“Well, you’re only human.” Upon expressing my stressors to a friend, I was struck by their response. Not only did this sentiment bring me no comfort, I somehow felt minimized. But why did I feel that being “only human” implied being inferior? I then recognized that I’d been holding myself to inhuman standards — and as an Asian American, I’m likely not alone in this.
I come from one of the many Asian immigrant families who arrived in the United States with hope and firm belief in the “American Dream.” My parents worked tirelessly to establish themselves in this country, and as I’m the first in my family to be educated in America, I assume responsibility for executing this belief as we continue to take root.
As the daughter of civil war escapees, I was raised in a household in which mental illness is not perceived as real suffering, and I learned from a young age to bottle up any psychological distress. When I struggle, as all humans do, seeking help is never an instinct. I know that this is an experience shared by many other Asian Americans as well — every day, we bear the weight of fulfilling an oversimplified “American Dream” without regard to how this affects us mentally, and shouldering that burden has become our normal.
On top of any other struggles we may be experiencing — which we often downplay and disregard — many of us subconsciously view ourselves through the lens of the “model minority” myth: the stereotype that generalizes Asian Americans as smart, hardworking, submissive and socioeconomically successful. Even understanding it to be false, we endure an inescapable pressure from our communities to live up to these unattainable expectations. We internalize this obligation to succeed, endangering our mental well-being as we scrutinize our failures in contrast to the perfection we are supposed to so easily attain.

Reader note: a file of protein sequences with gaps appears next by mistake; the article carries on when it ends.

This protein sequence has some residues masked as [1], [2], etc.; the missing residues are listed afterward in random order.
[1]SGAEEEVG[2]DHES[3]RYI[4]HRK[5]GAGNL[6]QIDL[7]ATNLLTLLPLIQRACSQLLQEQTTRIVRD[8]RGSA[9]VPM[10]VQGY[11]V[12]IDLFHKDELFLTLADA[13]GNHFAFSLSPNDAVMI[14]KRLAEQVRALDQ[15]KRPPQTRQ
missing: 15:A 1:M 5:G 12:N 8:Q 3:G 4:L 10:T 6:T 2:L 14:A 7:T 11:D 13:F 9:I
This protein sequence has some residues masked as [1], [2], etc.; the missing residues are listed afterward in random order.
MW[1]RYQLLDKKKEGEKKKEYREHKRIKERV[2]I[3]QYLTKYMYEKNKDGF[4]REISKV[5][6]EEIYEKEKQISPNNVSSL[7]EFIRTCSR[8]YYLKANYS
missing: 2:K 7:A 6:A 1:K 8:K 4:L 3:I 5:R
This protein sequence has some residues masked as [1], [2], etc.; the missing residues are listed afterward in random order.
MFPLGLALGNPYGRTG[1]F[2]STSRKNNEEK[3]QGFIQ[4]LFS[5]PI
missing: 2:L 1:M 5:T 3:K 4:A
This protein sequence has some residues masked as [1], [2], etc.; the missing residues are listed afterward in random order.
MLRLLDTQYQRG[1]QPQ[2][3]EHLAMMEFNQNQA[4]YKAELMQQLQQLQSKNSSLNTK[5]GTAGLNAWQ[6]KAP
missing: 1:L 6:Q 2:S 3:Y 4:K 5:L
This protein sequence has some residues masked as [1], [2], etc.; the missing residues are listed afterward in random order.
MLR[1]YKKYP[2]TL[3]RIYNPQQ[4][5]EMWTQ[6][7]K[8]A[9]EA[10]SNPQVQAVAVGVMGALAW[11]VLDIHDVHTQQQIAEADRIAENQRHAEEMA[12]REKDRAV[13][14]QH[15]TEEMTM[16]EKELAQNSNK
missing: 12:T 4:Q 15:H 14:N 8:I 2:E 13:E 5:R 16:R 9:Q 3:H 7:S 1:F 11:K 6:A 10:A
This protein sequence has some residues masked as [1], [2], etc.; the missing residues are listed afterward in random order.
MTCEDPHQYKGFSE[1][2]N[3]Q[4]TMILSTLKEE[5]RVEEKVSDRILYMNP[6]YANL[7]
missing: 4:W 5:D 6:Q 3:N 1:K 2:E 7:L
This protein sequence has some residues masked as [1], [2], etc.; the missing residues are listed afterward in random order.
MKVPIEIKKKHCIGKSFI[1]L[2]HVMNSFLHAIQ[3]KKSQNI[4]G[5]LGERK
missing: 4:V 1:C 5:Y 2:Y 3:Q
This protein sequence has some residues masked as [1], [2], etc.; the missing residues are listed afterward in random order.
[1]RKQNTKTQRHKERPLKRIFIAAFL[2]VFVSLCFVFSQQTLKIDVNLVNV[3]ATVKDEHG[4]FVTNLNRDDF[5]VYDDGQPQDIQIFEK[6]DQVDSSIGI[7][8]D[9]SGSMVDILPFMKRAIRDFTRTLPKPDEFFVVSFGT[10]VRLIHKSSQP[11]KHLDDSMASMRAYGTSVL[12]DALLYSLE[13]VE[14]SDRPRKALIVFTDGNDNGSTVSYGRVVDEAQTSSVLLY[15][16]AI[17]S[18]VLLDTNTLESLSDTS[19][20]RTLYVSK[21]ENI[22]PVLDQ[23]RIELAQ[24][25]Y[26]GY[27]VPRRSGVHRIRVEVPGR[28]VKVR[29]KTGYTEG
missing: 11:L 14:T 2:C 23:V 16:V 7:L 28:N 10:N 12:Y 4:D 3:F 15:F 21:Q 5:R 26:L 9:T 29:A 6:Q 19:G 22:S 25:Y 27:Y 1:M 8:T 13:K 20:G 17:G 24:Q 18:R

Even as the myth leaves us susceptible to feelings of inadequacy, it discourages Asian Americans from accessing mental health resources when we need them, leaving us underrepresented as patients as we strive to align with our racial profile. And as the myth entails self-reliance and healthy mental functions, even those who do seek help are often undertreated.
In light of the recent discussions surrounding mental health, I ask that campus health professionals be trained to contextualize each individual’s needs and experiences within their unique cultural mindsets, as the impact of the “model minority” myth, or any racial stereotype for that matter, cannot be overlooked. Cultural training for one particular subgroup, such as anti-Black racism, is not sufficient preparation to treat all groups with their respective issues; people of color cannot all be effectively therapized the same.
Within the Asian community, we cannot continue to uphold our members as model minorities: an unrealistic, oversimplified idea about a diverse category of people. We’re only human, after all.